- First 10 ranks: +5% each. (up to 50%)
- 11-20: +2% each. (up to 70%)
- 21+: +1% each.

If you get a -3 rank penalty to the roll, and you are rank 10 (50%), you lose 15%. If you are rank 30 (80%), you lose 3%.

You can then juggle the numbers how you see fit. It's an even better example: a novice is greatly hindered here, and wasn't in your system, because a hindered novice at the beginning of the bell curve sees the same minimal impact as the expert. And that's not "realistic".

But I wonder, if you go to such lengths to map the bell curve on a linear system, why you don't simply adopt the bell curve entirely... And I can see (maybe) what KotBL was trying to do. GURPS 3d6 has its broad range of 10 central values that have at least 10% or so. 3 to 5, and 16 to 18 are so small to be almost irrelevant. So this other system clamped the values to have 10 broader steps in the middle, all relatively meaningful.. But still 10 of them. The granularity of GURPS is even slightly better.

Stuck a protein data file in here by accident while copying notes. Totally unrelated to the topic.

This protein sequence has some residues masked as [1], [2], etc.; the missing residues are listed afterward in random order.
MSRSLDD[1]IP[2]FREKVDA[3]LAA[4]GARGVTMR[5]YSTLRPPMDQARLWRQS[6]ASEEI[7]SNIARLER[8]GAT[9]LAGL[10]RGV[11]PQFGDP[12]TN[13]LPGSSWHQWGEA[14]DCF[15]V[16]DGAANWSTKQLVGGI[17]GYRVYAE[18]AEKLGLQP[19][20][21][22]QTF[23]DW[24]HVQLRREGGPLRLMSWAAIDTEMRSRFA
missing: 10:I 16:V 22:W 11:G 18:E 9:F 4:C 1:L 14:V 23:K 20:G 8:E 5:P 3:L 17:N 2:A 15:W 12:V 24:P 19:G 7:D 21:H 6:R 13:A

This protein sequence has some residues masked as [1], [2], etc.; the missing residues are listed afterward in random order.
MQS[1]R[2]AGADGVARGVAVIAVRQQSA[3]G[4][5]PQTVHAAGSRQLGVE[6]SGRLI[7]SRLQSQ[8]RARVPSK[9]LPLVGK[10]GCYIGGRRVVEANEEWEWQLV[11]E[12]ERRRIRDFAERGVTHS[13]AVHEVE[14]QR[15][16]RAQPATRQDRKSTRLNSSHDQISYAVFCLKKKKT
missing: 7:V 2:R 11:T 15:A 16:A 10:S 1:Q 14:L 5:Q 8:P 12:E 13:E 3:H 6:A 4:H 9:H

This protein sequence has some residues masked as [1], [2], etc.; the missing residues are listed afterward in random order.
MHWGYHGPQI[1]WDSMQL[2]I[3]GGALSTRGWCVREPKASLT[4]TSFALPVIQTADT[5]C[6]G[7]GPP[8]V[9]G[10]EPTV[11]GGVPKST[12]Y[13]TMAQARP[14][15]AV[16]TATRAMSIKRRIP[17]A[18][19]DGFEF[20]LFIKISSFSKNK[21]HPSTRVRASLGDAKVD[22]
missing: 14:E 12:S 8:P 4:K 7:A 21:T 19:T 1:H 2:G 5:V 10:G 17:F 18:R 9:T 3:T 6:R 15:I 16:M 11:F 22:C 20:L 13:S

As an aside, I am also working on a game system that is pretty complex (to some, it is actually just a series of simple things), and I have found resistance from a lot of online reviewers. My best feedback has come here, on rpg.net. I took one of your ideas, that you can shove in all that you want to make the best results, but instead of doing a computer game, I explored an analog method of automation: information dense cards. Many people find them intimidating in print, but when people try them, they find them simple enough.